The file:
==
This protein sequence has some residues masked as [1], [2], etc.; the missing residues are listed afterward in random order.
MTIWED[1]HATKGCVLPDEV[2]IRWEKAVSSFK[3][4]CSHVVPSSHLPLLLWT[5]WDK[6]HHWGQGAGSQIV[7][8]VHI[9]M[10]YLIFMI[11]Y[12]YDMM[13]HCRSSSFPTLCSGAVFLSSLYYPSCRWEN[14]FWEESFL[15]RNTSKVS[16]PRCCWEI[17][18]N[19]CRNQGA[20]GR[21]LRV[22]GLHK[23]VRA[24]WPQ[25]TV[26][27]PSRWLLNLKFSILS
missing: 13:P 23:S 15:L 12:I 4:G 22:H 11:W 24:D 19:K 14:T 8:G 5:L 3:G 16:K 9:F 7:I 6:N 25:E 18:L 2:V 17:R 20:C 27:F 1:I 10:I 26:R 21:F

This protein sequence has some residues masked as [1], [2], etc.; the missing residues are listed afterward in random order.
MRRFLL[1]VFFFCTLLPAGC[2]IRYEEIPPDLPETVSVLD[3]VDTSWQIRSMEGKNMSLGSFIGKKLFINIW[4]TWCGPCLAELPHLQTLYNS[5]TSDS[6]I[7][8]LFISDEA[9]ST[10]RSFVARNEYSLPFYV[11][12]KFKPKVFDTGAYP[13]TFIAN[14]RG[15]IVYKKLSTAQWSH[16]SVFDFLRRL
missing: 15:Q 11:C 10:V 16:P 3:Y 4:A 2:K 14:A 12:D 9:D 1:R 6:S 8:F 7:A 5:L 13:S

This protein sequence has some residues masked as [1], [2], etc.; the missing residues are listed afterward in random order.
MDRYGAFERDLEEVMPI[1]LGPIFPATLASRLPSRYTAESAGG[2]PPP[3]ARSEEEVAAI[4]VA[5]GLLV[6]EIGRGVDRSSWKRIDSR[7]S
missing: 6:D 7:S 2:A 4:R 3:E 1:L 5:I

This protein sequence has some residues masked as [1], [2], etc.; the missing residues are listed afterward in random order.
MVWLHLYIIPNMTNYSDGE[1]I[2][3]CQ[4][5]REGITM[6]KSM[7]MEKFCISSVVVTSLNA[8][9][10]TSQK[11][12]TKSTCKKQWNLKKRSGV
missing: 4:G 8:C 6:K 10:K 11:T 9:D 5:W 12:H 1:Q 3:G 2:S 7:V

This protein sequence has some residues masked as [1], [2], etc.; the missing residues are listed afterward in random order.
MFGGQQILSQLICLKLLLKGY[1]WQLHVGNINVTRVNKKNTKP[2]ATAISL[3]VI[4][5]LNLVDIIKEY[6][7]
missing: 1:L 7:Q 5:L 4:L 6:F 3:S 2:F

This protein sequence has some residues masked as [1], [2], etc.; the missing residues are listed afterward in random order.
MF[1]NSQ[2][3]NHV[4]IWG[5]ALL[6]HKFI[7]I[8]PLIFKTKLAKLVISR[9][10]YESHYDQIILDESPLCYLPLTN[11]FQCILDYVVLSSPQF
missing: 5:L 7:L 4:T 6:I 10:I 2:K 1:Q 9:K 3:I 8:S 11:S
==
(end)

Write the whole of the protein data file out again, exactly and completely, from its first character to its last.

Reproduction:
This protein sequence has some residues masked as [1], [2], etc.; the missing residues are listed afterward in random order.
MTIWED[1]HATKGCVLPDEV[2]IRWEKAVSSFK[3][4]CSHVVPSSHLPLLLWT[5]WDK[6]HHWGQGAGSQIV[7][8]VHI[9]M[10]YLIFMI[11]Y[12]YDMM[13]HCRSSSFPTLCSGAVFLSSLYYPSCRWEN[14]FWEESFL[15]RNTSKVS[16]PRCCWEI[17][18]N[19]CRNQGA[20]GR[21]LRV[22]GLHK[23]VRA[24]WPQ[25]TV[26][27]PSRWLLNLKFSILS
missing: 13:P 23:S 15:L 12:I 4:G 22:H 11:W 24:D 19:K 14:T 8:G 5:L 3:G 16:K 9:F 7:I 6:N 25:E 18:L 2:V 17:R 20:C 27:F 1:I 10:I 26:R 21:F

This protein sequence has some residues masked as [1], [2], etc.; the missing residues are listed afterward in random order.
MRRFLL[1]VFFFCTLLPAGC[2]IRYEEIPPDLPETVSVLD[3]VDTSWQIRSMEGKNMSLGSFIGKKLFINIW[4]TWCGPCLAELPHLQTLYNS[5]TSDS[6]I[7][8]LFISDEA[9]ST[10]RSFVARNEYSLPFYV[11][12]KFKPKVFDTGAYP[13]TFIAN[14]RG[15]IVYKKLSTAQWSH[16]SVFDFLRRL
missing: 15:Q 11:C 10:V 16:P 3:Y 4:A 2:K 14:A 12:D 9:D 1:R 6:S 8:F 7:A 5:L 13:S

This protein sequence has some residues masked as [1], [2], etc.; the missing residues are listed afterward in random order.
MDRYGAFERDLEEVMPI[1]LGPIFPATLASRLPSRYTAESAGG[2]PPP[3]ARSEEEVAAI[4]VA[5]GLLV[6]EIGRGVDRSSWKRIDSR[7]S
missing: 6:D 7:S 2:A 4:R 3:E 1:L 5:I

This protein sequence has some residues masked as [1], [2], etc.; the missing residues are listed afterward in random order.
MVWLHLYIIPNMTNYSDGE[1]I[2][3]CQ[4][5]REGITM[6]KSM[7]MEKFCISSVVVTSLNA[8][9][10]TSQK[11][12]TKSTCKKQWNLKKRSGV
missing: 4:G 8:C 6:K 10:K 11:T 9:D 5:W 12:H 1:Q 3:G 2:S 7:V

This protein sequence has some residues masked as [1], [2], etc.; the missing residues are listed afterward in random order.
MFGGQQILSQLICLKLLLKGY[1]WQLHVGNINVTRVNKKNTKP[2]ATAISL[3]VI[4][5]LNLVDIIKEY[6][7]
missing: 1:L 7:Q 5:L 4:L 6:F 3:S 2:F

This protein sequence has some residues masked as [1], [2], etc.; the missing residues are listed afterward in random order.
MF[1]NSQ[2][3]NHV[4]IWG[5]ALL[6]HKFI[7]I[8]PLIFKTKLAKLVISR[9][10]YESHYDQIILDESPLCYLPLTN[11]FQCILDYVVLSSPQF
missing: 5:L 7:L 4:T 6:I 10:I 2:K 1:Q 9:K 3:I 8:S 11:S